Social responsibility lies at the heart of the Shinta Mani Hotel and Heritage Suites Hotel in Siem Reap
When checking into a hotel, your first thought is probably not where your money is going. Chances are that you’re more eager to dive straight into the swimming pool. But at Siem Reap’s Shinta Mani Hotel and Heritage Suites Hotel, where the money goes lies at the heart of their philosophies.
The Shinta Mani Hotel, which means ‘good heart’ in Sanskrit, aspires to become the leader of responsible tourism in Cambodia. $5 of the room rate, as well as other revenue from the hotel, goes straight to the Shinta Mani Foundation, a fund that contributes to education, small business start-ups, healthcare and more. During the last four years, guests of the Shinta Mani have directly contributed to providing locals with more than 900 piglets, 1,000 wells and 90 houses, as well as education and support.
“Any company going into a country like Cambodia should give back to the community,” said Christian de Boer, the general manager at Shinta Mani Hotel, recently ranked the best hotel in Southeast Asia by Conde Nast Traveler (US edition). “We are very proud of the fact that our staff are employed all year round, no seasonal work, and we provide them with health care and with things like banking advice and marriage counselling. And all of our staff, except me, are Cambodian.”
Shinta Mani also organises Siem Reap’s Made in Cambodia Market, a weekend bazaar at which everything from traditional scarves to quirky jewellery is made by, and directly benefits, local Cambodians.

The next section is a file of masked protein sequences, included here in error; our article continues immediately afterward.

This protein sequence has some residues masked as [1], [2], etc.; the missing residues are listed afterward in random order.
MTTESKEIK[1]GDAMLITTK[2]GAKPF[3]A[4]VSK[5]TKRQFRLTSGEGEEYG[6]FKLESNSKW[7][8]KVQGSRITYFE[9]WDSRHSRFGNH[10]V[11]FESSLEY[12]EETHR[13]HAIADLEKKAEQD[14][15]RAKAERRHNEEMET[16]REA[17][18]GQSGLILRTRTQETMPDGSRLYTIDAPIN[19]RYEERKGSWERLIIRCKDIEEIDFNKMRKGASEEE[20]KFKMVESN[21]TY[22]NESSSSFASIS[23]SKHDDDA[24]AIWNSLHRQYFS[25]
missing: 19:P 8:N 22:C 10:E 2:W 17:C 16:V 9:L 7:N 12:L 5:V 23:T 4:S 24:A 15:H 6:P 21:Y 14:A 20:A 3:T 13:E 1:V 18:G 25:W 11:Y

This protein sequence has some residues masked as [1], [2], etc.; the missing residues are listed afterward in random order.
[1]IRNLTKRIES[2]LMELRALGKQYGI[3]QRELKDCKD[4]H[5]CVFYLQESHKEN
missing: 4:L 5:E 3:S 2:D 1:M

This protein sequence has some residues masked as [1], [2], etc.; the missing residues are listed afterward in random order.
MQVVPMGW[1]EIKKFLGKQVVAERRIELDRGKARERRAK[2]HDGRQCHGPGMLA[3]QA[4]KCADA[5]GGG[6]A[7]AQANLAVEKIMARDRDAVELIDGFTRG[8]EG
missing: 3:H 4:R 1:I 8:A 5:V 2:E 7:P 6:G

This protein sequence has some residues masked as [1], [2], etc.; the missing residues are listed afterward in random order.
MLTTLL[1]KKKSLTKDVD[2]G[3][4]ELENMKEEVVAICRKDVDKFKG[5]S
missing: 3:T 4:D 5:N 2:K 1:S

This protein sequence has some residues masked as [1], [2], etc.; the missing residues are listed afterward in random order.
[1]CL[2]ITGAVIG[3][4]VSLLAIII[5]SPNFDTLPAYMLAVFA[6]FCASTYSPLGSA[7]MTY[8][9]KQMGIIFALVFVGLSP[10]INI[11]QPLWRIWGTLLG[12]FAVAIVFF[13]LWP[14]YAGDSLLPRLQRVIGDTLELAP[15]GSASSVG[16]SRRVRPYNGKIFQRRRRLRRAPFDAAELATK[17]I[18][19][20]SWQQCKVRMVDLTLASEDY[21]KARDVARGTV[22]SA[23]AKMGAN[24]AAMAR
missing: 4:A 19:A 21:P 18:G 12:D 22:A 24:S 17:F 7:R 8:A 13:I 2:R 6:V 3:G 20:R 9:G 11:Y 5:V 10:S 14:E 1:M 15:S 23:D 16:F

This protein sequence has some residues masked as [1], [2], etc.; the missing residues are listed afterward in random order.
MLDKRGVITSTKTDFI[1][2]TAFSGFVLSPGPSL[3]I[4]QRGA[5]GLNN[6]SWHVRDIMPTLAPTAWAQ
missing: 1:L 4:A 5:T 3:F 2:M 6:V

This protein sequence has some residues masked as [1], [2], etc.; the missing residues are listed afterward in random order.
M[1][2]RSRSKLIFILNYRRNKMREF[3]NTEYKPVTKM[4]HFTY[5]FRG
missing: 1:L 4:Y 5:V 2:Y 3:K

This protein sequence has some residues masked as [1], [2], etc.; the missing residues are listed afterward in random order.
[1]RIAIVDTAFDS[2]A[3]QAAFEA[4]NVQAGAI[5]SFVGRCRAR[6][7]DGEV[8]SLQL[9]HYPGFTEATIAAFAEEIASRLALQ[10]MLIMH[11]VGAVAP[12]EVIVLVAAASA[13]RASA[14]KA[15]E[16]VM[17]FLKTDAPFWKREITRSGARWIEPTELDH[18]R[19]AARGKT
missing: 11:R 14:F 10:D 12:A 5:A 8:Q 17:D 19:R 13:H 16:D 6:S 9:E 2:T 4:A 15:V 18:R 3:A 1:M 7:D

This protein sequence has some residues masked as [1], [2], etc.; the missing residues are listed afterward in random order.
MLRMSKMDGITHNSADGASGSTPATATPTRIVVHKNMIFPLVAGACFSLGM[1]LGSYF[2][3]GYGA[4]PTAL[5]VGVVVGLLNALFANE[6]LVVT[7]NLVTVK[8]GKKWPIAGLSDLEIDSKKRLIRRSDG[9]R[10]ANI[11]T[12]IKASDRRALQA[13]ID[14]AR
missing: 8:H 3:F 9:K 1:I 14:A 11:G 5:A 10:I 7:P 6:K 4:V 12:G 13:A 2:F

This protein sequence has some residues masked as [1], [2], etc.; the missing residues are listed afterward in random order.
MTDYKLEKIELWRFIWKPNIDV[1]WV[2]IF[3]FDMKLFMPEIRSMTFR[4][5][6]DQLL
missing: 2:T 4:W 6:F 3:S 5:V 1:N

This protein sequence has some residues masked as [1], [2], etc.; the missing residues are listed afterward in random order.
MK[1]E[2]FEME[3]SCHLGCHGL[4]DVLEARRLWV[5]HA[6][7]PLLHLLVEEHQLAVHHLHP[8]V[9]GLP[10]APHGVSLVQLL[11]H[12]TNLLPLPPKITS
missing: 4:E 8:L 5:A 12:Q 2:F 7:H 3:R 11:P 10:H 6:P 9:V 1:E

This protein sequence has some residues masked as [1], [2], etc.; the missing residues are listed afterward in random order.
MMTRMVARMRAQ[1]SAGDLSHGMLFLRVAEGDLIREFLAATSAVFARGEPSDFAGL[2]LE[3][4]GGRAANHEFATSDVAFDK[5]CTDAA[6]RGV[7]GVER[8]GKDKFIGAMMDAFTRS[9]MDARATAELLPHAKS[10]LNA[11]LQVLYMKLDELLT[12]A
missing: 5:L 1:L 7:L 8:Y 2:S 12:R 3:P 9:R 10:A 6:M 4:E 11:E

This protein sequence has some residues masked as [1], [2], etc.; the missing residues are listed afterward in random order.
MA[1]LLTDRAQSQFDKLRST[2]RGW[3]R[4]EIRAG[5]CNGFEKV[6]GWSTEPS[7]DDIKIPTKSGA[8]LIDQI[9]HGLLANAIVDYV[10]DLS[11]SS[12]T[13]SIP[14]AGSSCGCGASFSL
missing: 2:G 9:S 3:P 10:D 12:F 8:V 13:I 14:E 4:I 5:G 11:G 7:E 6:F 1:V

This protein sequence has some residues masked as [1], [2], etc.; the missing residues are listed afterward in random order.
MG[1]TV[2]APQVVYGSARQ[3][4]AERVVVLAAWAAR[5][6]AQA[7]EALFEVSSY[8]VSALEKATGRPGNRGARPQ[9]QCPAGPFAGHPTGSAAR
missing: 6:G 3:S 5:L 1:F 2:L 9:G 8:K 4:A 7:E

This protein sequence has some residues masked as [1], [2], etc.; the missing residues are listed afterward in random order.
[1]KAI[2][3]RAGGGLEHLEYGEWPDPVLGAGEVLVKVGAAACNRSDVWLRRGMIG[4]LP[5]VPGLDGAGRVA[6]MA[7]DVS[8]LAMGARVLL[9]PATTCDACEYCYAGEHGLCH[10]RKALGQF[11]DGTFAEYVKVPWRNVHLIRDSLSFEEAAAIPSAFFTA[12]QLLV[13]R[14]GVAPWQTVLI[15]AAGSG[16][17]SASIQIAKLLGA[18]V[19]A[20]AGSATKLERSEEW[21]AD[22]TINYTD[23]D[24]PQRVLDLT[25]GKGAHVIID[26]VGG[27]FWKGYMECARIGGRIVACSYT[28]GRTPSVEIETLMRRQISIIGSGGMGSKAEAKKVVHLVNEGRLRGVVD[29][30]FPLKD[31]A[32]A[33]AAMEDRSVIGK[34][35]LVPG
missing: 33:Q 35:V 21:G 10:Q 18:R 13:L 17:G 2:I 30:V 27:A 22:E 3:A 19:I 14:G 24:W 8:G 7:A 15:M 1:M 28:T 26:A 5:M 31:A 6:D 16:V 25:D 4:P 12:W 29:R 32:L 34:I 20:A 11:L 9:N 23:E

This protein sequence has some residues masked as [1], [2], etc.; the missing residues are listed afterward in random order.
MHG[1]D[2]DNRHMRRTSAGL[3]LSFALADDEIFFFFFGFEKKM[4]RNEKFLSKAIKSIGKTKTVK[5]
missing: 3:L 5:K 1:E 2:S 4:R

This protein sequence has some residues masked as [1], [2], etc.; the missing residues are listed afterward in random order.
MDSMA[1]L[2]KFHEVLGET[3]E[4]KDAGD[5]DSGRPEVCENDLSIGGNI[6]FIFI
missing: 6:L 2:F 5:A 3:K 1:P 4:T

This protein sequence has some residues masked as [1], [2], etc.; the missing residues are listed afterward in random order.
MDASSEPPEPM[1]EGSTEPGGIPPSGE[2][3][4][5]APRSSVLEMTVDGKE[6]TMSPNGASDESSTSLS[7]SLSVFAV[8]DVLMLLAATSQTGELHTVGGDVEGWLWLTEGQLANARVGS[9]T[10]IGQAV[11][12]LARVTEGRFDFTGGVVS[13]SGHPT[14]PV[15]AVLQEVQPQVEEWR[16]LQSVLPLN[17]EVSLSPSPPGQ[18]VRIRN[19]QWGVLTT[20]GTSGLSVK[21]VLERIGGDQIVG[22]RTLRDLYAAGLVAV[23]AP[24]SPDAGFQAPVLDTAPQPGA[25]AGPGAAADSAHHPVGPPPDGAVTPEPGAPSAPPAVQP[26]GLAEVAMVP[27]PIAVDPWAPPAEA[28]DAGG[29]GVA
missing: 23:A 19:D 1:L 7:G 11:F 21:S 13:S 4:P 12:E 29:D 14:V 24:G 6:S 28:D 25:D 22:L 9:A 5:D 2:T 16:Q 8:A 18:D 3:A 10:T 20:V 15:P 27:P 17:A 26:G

“Many people in Cambodia experience difficulties in creating sustainable livelihood opportunities for themselves, and have little access to education,” said Jam Nsouli, the general manager at Heritage Suites Hotel, a luxury boutique retreat in the heart of Temple Town. For a number of years, the hotel has supported the local Sala Baï Hotel and Restaurant School, which provides free education and training for young, underprivileged Cambodians in the hospitality industry. More than 1,000 students have graduated since the school opened in 2002, and the hotel has a firm policy of training and hiring from the school.
“It truly is the best way of giving back to society,” she said. “We are helping those who have never really had access to education, and in equipping them with vocational skills Sala Baï is essentially creating a path along which these youths can build a career for themselves. The alumni who have joined our family here at Heritage Suites Hotel are a living testament to the fantastic job Sala Baï has done in training them, and it is wonderful to witness how they have blossomed into bright, confident professionals within the hospitality industry.”
Heritage Suites Hotel also organises regular fundraising events and annual gala dinners with the proceeds going directly to the education of Cambodia’s next generation. In May 2015, the hotel successfully raised $13,300 (in excess of the evening’s $10,000 target) in gala dinner ticket sales and charity auction proceeds in support of Sala Baï, allowing the school to achieve its goal of increasing its student intake from 100 to 108 students.
“It’s the welfare of our staff and the local people we have in mind for most of our decisions,” said De Boer. “And happy staff means happy guests.”